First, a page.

Postman also has strong views concerning schoolteachers and their constant
One might think that most teachers would support such an investment, but we hear very little from them on the score. In fact, many teachers are thrilled by the thought of a $100 million investment in computer terminals. Bill Gates must love this
sortof stupidity. 
Postman’s caustic observations
Although information technology may undoubtedly be a good tool in education, it is at the same time evident that it may develop into a dangerous direction in the case of exaggerated use. Collection and processing of data may be an end in itself or another
excusefor not trying other forms of education. 
Conversely, one value proposition is clear: computers in a classroom do allow students to study independently of a teacher, effectively allowing teachers to spend more time with students with special needs. In either case, computers in a classroom offer students a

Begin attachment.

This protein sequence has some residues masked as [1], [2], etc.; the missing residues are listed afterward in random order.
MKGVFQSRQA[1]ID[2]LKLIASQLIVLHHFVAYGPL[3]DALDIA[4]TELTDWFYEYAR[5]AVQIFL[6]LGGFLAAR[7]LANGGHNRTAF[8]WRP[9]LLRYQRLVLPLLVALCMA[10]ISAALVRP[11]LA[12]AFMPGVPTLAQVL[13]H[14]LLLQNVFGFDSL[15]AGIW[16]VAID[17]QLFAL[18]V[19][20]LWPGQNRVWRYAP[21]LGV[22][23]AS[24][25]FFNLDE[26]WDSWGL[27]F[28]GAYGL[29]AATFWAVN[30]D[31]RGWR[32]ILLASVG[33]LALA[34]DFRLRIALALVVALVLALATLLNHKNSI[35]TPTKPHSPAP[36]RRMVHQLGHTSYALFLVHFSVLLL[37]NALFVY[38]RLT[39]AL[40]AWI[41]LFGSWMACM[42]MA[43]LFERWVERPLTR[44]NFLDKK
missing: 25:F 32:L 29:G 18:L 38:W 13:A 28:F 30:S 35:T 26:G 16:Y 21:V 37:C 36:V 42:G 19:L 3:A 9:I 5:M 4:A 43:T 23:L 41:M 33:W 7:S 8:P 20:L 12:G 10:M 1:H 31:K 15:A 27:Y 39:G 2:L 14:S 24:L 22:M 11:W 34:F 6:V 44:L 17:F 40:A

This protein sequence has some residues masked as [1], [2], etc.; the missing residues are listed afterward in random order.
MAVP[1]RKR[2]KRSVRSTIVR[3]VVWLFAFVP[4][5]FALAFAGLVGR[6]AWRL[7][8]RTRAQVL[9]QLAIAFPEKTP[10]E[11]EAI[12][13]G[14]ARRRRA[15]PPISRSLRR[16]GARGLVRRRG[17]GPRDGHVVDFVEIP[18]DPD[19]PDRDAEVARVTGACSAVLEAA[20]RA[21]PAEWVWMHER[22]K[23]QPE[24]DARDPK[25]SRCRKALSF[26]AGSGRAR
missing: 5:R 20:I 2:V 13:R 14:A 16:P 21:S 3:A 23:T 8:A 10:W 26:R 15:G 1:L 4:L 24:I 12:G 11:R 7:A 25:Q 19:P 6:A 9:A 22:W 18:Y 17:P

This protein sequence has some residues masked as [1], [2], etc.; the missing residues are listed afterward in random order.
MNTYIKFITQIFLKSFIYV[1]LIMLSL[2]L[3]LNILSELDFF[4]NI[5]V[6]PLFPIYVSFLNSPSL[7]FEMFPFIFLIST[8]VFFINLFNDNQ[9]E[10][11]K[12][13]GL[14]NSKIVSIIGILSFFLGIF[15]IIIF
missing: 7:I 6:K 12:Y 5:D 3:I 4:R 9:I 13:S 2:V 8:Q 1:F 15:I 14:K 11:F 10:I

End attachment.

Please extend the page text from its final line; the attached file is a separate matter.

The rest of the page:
The emerging generation of students possess a greater understanding of how the nations of the world may
Eleemosynary exchanges: Matching donors to needs in a coordinated global network consisting of governments, charities and other action groups, pinpointing populations which require assistance, thus reducing the time between need and relief.
Micro-enterprise formation: Providing access to micro-capital markets to stimulate investment and loan activity in small businesses.
Interactive learning: Supplementing education by connecting teachers, sharing research materials, providing remote lessons and access to hard-to-find source materials.
Famine prevention: Prompt distribution of foodstuffs using expert systems and predictive weather satellite data to deliver emergency subsistence immediately.